Dictionary.com defines a workaholic as a person who works compulsively at the expense of other pursuits.
Well, we all know the American Dream. Some of you may know the Immigrant Success Story. Hustle culture is alive, well, caffeinated, or coked out. Some people live on protein shakes & others get cancer due to stress or sleep deprivation. Many of us in America define ourselves by our careers and cheer over the hours, lives, and stakes dedicated to making maximum profits. This modern life is all-motivational and super-empowering, at least in the commercial.
The reality alongside the grind is the need to keep up with higher costs of living and housing, inflation with stagnant wages, lack of comprehensive employee benefits, and inefficient health infrastructure. As of June 2022, a LendingClub report stated that 61% of Americans are living paycheck to paycheck – up 6% from a year ago. Add the insecurity, paranoia, and paralysis that occurs in a society without enough mental health resources to accommodate our demanding lives & yeah, we got issues.
It seems if we’re not already obsessed with work, it’s the need to make ends meet that could seal the fate. (But when is fate truly sealed?)
The “Workaholic” badge carried a sense of pride before my patterns of self-neglect caught up with me in the depths of quarantine. A notable therapy moment from 2020 was my dedicated therapist posing the question after I told her I was applying to another job. “Can you do less?”
What do you mean “do less”?
I heard it like it was a new language, and it was because my body and mind were used to accepting work without hesitation & without considering its toll on my personal resources. I was used to pursuing colorful avenues across a wide selection of interests from poetry to human rights to agriculture and fitness. Also, I had duties to my family and friends that, of course, were urgent priorities. There was always so much to do, and I would be the one to do it happily or not. Why? Because I’m a good daughter/sister/friend/cliché.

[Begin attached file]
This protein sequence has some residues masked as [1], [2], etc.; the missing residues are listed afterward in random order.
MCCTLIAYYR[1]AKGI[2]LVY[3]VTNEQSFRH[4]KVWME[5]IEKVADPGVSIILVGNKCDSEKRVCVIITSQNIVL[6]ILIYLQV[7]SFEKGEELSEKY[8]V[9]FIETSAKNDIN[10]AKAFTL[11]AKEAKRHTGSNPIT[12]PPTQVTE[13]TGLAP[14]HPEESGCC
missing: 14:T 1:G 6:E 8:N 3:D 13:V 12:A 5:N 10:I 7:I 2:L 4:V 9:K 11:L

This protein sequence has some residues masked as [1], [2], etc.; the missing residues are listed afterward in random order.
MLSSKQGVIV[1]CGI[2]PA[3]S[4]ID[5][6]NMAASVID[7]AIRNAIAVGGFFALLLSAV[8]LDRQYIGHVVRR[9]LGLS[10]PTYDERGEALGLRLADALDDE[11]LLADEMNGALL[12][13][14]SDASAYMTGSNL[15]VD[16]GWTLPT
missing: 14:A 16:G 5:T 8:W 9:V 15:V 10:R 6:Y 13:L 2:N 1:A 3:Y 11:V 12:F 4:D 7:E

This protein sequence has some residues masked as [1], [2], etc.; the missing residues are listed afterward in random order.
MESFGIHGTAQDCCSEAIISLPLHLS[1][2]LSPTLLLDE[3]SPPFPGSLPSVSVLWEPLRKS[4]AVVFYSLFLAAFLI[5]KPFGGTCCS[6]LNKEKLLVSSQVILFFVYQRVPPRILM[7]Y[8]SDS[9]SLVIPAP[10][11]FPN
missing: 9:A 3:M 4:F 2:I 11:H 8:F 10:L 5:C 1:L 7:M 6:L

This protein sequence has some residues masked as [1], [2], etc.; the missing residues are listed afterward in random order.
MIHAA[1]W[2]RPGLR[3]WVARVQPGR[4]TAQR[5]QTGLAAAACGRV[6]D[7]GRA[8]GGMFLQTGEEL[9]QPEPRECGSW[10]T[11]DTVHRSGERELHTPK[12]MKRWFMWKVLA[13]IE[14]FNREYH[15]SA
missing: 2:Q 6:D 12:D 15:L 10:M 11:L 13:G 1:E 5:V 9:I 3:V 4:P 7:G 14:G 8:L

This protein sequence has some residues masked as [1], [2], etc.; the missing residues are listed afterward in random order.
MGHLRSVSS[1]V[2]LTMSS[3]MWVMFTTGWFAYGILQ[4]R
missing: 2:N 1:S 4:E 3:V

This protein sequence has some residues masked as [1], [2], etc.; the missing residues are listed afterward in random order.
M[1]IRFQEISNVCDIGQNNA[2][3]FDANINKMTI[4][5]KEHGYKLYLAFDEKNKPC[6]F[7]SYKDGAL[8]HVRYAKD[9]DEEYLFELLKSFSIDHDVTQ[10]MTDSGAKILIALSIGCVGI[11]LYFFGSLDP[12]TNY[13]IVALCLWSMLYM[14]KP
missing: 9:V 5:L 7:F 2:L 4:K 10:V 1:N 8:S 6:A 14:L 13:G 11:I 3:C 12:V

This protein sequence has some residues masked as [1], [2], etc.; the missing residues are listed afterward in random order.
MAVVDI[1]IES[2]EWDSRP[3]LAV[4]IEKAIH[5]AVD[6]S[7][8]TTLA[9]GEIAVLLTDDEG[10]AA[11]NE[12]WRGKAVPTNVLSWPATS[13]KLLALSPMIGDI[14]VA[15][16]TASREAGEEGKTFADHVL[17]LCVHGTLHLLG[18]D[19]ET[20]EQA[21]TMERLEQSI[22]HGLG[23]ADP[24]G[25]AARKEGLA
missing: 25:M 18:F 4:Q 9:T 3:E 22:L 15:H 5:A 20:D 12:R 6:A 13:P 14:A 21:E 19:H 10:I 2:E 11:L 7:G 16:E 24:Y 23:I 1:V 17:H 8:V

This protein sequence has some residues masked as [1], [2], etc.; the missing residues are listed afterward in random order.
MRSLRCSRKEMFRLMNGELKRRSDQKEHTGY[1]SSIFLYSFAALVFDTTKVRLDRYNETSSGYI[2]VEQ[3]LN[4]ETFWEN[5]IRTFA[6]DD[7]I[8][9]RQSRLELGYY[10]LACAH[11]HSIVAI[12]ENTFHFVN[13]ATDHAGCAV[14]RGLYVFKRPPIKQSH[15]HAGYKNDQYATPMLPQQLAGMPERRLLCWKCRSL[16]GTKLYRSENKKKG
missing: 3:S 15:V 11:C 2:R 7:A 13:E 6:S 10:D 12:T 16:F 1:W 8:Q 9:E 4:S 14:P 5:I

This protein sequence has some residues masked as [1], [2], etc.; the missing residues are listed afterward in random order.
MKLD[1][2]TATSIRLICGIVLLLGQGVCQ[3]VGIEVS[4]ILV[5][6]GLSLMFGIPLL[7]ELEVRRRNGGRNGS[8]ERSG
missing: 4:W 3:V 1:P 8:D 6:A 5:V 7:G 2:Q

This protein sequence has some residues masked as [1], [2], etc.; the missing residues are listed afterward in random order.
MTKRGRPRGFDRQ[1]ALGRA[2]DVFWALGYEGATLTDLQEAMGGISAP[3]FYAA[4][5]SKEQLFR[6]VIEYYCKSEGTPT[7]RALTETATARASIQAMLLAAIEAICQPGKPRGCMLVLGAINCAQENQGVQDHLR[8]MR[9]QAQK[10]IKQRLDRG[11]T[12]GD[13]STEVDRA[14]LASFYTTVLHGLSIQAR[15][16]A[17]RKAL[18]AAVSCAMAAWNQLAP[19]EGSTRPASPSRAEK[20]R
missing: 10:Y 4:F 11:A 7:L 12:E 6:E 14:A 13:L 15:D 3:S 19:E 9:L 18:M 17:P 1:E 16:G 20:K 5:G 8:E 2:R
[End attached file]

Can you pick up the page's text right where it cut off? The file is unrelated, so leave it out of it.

After leaving my last handful of jobs due to panic attacks, constant headaches, and growing lack of focus, it became clear that the problem wasn’t the job as much as it was about me & how I chose to embrace and approach my life. It wasn’t about who I had around me but how I defined my boundaries and self-care regimen. By July 2022, when I couldn’t work more than one hour in front of a computer without getting a migraine, I declared my sabbatical.
Then one week into my escape, I ran back to my computer to work ten times a day.
Compulsively, automatically, and happily, even when my head was throbbing and my eyes were sore, I eagerly clicked through my First Aid and CPR Certification course to volunteer for OC Parks; I researched firearms safety and laws; and I looked up my favorite nonprofits to see if they’re hiring.
I realized then that this is my sabbatical, and I choose to use this time to rest, return to my passion and priorities, and build foundations for my self-actualization. Taking this sabbatical means catching up on my personal to-do list and, instead of reverting to my natural tendency of approaching my tasks, taking it with a balanced and joyful approach. I was not only restructuring my life’s framework but also relearning how to move with confidence and ease rather than a race to the finish.
All that to say, I will pursue my interests & still get my rest. I will prioritize the work that makes me happy & still help others. I will keep working & don’t have to be a workaholic.
But how though?
It’s a journey and a process. I’m creating boundaries, and this includes boundaries with myself. Coping mechanisms lurk & my tendency to rush and act too quickly sits eagerly rubbing her hands. This is a reminder to slow down in a major way.
Check in next week to hear about my partner and me staying at an off-grid farm to, can you even believe it, rest and relax.
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